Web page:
Stand on the Right, Walk on the Left

I remember when I first arrived in Shanghai, thinking, “I wish that people in Shanghai, when riding the escalators, would stand on the right and let people by on the left, the way they do in Japan.” It’s just such a more courteous and efficient way of doing things.

But yeah, I know… this is China, not Japan.

So when recently riding the Shanghai subway for the first time in a while, I was pleasantly surprised to discover that …

The Value of a Master’s in Chinese Economics

In a recent post entitled Why China for Grad School? I opined:

Aside from reduced cost, there is one main reason a westerner might choose to go to grad school in China over a western country: because one’s object of study is inherently Chinese. This includes Chinese history, Chinese art, Chinese language, etc.

There are definitely foreigners in Shanghai that have elected to earn their advanced degrees in China, but in fields other than those mentioned above. Curious about how …

The Singularity and the Chinese History of Chess

While reading up on one of my favorite topics, the technological singularity, I recently came across this interesting passage in an article by renowned futurist Ray Kurzweil entitled The Law of Accelerating Returns:

To appreciate the nature and significance of the coming “singularity,” it is important to ponder the nature of exponential growth. Toward this end, I am fond of telling the tale of the inventor of chess and his patron, the emperor of China. In response to

Chinese New Year Line Dance

Overheard near Jing’an Temple, a conversation between a Chinese woman and an American woman:

Chinese woman: It is Chinese New Year, time for line dance.

American woman: Really, line dances? You do line dances for Chinese New Year?

Chinese woman: Yes, line dance.

American woman: What kind of line dance?

Chinese woman: You know, Chinese line. Like that stone line.

American woman: Oh, lion dance! OK, I see.

I don’t mean to make fun of anyone’s pronunciation, but the …

Why China for Grad School?

I chose to earn my master’s in applied linguistics here in Shanghai, through a Chinese-language program at East China Normal University (华东师范大学). While I’m certainly not the only foreigner to ever do this, I get a lot of inquiries about it, as more and more non-Chinese focus on China. Although I’ve written a bit about different aspects of grad school in China in the past, I find it difficult to offer a very useful comparison simply because I’ve …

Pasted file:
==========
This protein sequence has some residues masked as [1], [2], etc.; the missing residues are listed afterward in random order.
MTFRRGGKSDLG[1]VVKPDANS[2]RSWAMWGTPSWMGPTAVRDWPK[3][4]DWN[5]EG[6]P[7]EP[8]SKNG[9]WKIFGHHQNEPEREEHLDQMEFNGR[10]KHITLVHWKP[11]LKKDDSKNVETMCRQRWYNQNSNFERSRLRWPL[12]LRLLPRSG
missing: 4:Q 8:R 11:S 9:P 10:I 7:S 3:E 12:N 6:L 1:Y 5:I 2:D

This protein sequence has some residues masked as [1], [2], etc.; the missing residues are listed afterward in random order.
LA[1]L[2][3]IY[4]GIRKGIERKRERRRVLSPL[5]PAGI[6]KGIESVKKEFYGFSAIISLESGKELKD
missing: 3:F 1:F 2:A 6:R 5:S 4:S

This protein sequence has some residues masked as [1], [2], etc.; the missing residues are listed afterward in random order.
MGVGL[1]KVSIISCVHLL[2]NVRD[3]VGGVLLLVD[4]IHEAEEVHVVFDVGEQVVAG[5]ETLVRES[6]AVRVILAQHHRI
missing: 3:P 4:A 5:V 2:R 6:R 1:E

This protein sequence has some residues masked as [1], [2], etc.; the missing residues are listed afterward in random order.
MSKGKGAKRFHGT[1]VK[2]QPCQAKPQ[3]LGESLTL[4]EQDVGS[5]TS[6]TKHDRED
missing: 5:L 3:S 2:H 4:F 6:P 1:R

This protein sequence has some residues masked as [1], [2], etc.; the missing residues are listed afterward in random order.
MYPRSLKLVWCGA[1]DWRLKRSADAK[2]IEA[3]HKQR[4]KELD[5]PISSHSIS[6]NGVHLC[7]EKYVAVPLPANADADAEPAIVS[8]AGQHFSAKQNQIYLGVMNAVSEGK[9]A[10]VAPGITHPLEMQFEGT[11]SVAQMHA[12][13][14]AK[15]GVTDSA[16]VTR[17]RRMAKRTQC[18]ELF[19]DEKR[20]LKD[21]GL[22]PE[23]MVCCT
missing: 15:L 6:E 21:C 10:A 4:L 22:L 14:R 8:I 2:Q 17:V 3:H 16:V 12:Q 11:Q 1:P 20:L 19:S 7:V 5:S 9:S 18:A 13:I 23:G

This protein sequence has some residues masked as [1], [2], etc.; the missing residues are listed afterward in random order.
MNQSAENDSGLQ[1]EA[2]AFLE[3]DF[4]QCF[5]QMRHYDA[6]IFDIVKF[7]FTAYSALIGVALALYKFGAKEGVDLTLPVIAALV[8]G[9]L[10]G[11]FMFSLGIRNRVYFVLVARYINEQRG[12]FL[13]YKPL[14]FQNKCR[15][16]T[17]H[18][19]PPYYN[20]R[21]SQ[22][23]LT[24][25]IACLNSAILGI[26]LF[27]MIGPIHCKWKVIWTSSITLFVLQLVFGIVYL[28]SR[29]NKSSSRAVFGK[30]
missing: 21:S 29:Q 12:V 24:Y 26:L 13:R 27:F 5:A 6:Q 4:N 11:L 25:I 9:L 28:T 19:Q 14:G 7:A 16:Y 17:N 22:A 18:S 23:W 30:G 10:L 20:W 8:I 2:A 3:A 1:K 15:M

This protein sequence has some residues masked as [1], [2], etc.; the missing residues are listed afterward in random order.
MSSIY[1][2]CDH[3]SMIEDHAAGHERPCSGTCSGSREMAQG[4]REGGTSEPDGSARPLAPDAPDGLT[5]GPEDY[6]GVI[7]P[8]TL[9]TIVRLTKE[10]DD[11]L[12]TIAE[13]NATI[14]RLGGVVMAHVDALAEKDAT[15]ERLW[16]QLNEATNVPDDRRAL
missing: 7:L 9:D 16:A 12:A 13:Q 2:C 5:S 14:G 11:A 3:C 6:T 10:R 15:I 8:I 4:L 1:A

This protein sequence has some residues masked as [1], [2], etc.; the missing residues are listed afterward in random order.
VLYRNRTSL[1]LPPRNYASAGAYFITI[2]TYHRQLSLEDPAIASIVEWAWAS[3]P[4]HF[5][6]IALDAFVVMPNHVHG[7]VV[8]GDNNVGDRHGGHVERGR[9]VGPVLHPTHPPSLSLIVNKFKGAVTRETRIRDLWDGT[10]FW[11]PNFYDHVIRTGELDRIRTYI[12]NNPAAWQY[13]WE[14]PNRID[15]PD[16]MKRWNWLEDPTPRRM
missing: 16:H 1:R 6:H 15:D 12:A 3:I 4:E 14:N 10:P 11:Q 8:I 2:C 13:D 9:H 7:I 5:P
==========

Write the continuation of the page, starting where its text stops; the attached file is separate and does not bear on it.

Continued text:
Florida for Chinese New Year

This year I will not be in China for Chinese New Year. I think this is the first time since I came to China in 2000 that I’ll be elsewhere for the CNY holiday.

Anyway, expect light posting for the next two weeks.

Also, check out Brendan’s latest post: BREAKING NEWS: EXPLOSIONS ROCK CHINESE CAPITAL. (I’ve always said that if there were one night of the year when an enemy could attack China and no one would notice, it …

The new Sinosplice Design is up!

I’d like to say thanks again to Ryan of Dao by Design for all his hard work in this Sinosplice redesign. Much of the work that went into the new site was “under the hood,” as Ryan worked out ways for me to move my “WordPress + static file hybrid” site into a modern, fully CMS-managed website. Now I can do everything (all sorts of updates) through the WordPress admin panel, which is enormously convenient. Furthermore, Ryan was really patient …

Website Upgrade in Progress

Comments are now temporarily suspended on all blog posts as I prepare to move Sinosplice completely off DreamHost and onto WebFaction, my new host [more info].

On the new host Sinosplice will be sporting a new look (although much will remain the same… especially for you RSS readers!). Still simple and minimalist, but more professional and up-to-date, executed by Ryan of Dao By Design, the China blogosphere’s designer of choice.

Ryan and I will be tweaking …

A Peek at Shanghai’s Suzhou Creek Art District

I’ve recently made two trips to Shanghai’s Suzhou Creek Art District (more info). It’s in the Moganshan Road area (Google map), and it’s probably easiest reached by taking the subway (Line 1) to the Shanghai Train Station, then Changshou Road west over Suzhou Creek, then making a right, following the creek north. The road there deadends into a complex of buildings which make up the art district. You’ll see a bunch of graffiti as you head …

Hongbao Fantasy

I originally found this video introduced by a Chinese friend on Kaixin Wang as “a Chinese film way more fantastic than Avatar”:

Transcript for the students:

老师:你的孩子又考了全班第一。

家长:谢谢谢谢。(递红包)

老师:你在伤害我。

医生:好了,病人终于脱离危险了。

家属:谢谢谢谢。(递红包)

医生:你在侮辱我。

官员:你的审批手续全办好了。

商人:谢谢谢谢。(递红包)

官员:你在藐视我。

警官:恭喜你啊,考试通过了。

司机:谢谢谢谢。(递红包)

警官:请你尊重我。

[source (with additional sarcastic commentary)]

The video is a public service message urging people not to accept hongbao (red envelopes full of money) for what they should be doing anyway for the good of society. (And apparently that idea is still …

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